We have been in the top five of the RecycleMania competition for the last six years. We market our RecycleMania competition quite actively during February and March of the competition. We also have recycling centers in each building (with "Blue Brute" bins for four different materials) as well as four Big Belly Solar trash/recycling on our outdoor International Mall. Each person has a small under-desk single stream recycling container that our recycling crew empties along with the trash pick-up. Our Environmental Education Center is another place to learn more information about waste reduction and recycling. We do "tabling" quite frequently on campus to educate about recycling and waste reduction.

A brief description of the institution's waste audits and other initiatives to assess its materials management efforts and identify areas for improvement:

We utilize a solid waste collection company that collects and audits our waste that is generated on campus. Twice a year we meet with the solid waste collection company and identify areas for improvement. Our diversion rate has increased significantly over the last 8 years since Aggie Recycling kicked into gear in 2009.

A brief description of the institution's procurement policies designed to prevent waste (e.g. by minimizing packaging and purchasing in bulk):

Sustainable Products purchasing requirements from our Sustainable Purchasing Guidelines at https://af.nmsu.edu/bpm/bpm-4/#46

When determining whether a product is sustainable, the following will be considered:

bio-based; biodegradable; carcinogen-free; chlorofluorocarbon free; “heavy material” free (i.e. no lead, mercury, cadmium); made from renewable materials; compostable; low toxicity; recycled content; rechargeable (batteries and other items); reduced packaging; reduced greenhouse gas emissions; energy, resource and water efficient.

A brief description of the institution's surplus department or formal office supplies exchange program that facilitates reuse of materials:

We have an internal list serve ("NMSU Postings") for redistribution of usable office supplies. It is a very successful program where supplies and equipment and furnishings are reused. NMSU also has a Properties Department separate from the list serve that accomplishes the same redistribution.

A brief description of the institution's platforms to encourage peer-to-peer exchange and reuse (e.g. of electronics, furnishings, books and other goods):

Our mascot is Pistol Pete - our re-use program for supplies, equipment and furnishings is called "Re-Pete" and is a very successful program!

RePete is NMSU’s property and supplies marketplace to facilitate the exchange of useful property and supplies. If anyone on campus has unused university-owned equipment or supplies in their department that could benefit some other NMSU department, they can make it available by listing it on RePete.

If a person or department needs equipment or supplies but lack the funds to purchase them new - RePete might just the place to find what they are seeking.

By transferring items to other units, we give them a second life and contribute to NMSU’s sustainability effort by recycling among NMSU departments; collectively we reduce the strain on departmental budgets.


A brief description of the institution's limits on paper and ink consumption (e.g. restricting free printing and/or mandating doubled-sided printing in libraries and computer labs):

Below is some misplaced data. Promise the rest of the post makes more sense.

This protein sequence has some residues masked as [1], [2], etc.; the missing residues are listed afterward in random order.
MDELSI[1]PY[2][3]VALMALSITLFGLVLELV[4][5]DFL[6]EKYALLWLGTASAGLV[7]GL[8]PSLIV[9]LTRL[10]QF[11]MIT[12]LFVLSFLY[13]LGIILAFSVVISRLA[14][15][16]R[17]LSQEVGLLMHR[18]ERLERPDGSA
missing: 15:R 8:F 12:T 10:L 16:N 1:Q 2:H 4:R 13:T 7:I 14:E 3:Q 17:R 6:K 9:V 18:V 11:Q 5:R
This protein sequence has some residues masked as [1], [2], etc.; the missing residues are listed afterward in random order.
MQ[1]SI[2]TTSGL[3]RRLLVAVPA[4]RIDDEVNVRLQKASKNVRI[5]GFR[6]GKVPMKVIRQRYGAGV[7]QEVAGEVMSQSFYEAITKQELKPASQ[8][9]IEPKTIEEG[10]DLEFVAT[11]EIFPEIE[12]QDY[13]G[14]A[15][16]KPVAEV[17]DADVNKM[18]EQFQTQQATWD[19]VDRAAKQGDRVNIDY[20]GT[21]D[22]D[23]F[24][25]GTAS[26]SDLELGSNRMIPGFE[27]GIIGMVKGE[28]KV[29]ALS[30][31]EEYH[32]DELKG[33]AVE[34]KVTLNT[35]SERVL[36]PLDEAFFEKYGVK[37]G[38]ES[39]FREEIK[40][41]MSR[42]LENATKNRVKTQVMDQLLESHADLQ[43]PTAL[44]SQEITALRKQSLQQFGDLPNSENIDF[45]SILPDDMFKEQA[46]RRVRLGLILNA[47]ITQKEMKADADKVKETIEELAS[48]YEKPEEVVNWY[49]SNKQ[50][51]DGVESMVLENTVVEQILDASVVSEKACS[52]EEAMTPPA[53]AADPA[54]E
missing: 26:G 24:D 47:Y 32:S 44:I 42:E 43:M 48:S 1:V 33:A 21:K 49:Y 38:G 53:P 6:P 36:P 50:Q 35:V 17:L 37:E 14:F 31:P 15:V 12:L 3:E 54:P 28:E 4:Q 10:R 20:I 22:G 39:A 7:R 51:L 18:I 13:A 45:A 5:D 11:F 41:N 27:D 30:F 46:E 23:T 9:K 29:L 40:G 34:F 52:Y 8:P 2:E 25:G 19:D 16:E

Students are given a certain amount of sheets of printing a semester. When they go over this amount they are charged for each additional sheet. We have computer labs and classroom labs that are monitored and the students are taught by the Lab Assistant to be careful with their printing and encouraged to save documents as PDF's instead of printing.

"Aggie Print" stations are new printing stations around campus that are set to double-sided printing and stocked with recycled paper.

A brief description of the institution's initiatives to make materials (e.g. course catalogs, course schedules, and directories) available online by default rather than printing them:

It is not a default, but the course catalogue and class schedule are online. When signing up for classes it is all done online with no need to print a catalogue. We do not print a student or faculty/staff directory - these are all online.
Phonebook: https://myaccount.nmsu.edu/phonebook/index.php

A brief description of the institution's program to reduce residence hall move-in/move-out waste:

NMSU Housing has recognized the amount of solid waste that is generated during high times of transition for students as they move into and then depart the on-campus housing system, This affects not only the residence halls but the apartments. A series of efforts are made to reduce waste. Additional staff and containers are placed and signage created to ask students and their families to break down and recycle cardboard. This generates as much as 6 to 8 tons of cardboard in a three to four day period for recycling. Additionally, the Housing office coordinates student roommates during the summer and giving each roommate the ability to contact each other to coordinate who is bringing what to their room. During closing in May, students are encouraged to donate items they are not needing to take home and can do without. Clothing, non perishable food, unopened toiletries and household items are collected at central collecting points in our housing facilities and donated to local non profit agencies.

A brief description of the institution's programs or initiatives to recover and reuse other materials intended for disposal:

We collect concrete and asphalt (clean fill) and give it to the city for reuse verses land-filling the material.

The website URL where information about the programs or initiatives is available:
Additional documentation to support the submission:

The information presented here is self-reported. While AASHE staff review portions of all STARS reports and institutions are welcome to seek additional forms of review, the data in STARS reports are not verified by AASHE. If you believe any of this information is erroneous or inconsistent with credit criteria, please review the process for inquiring about the information reported by an institution and complete the Data Inquiry Form.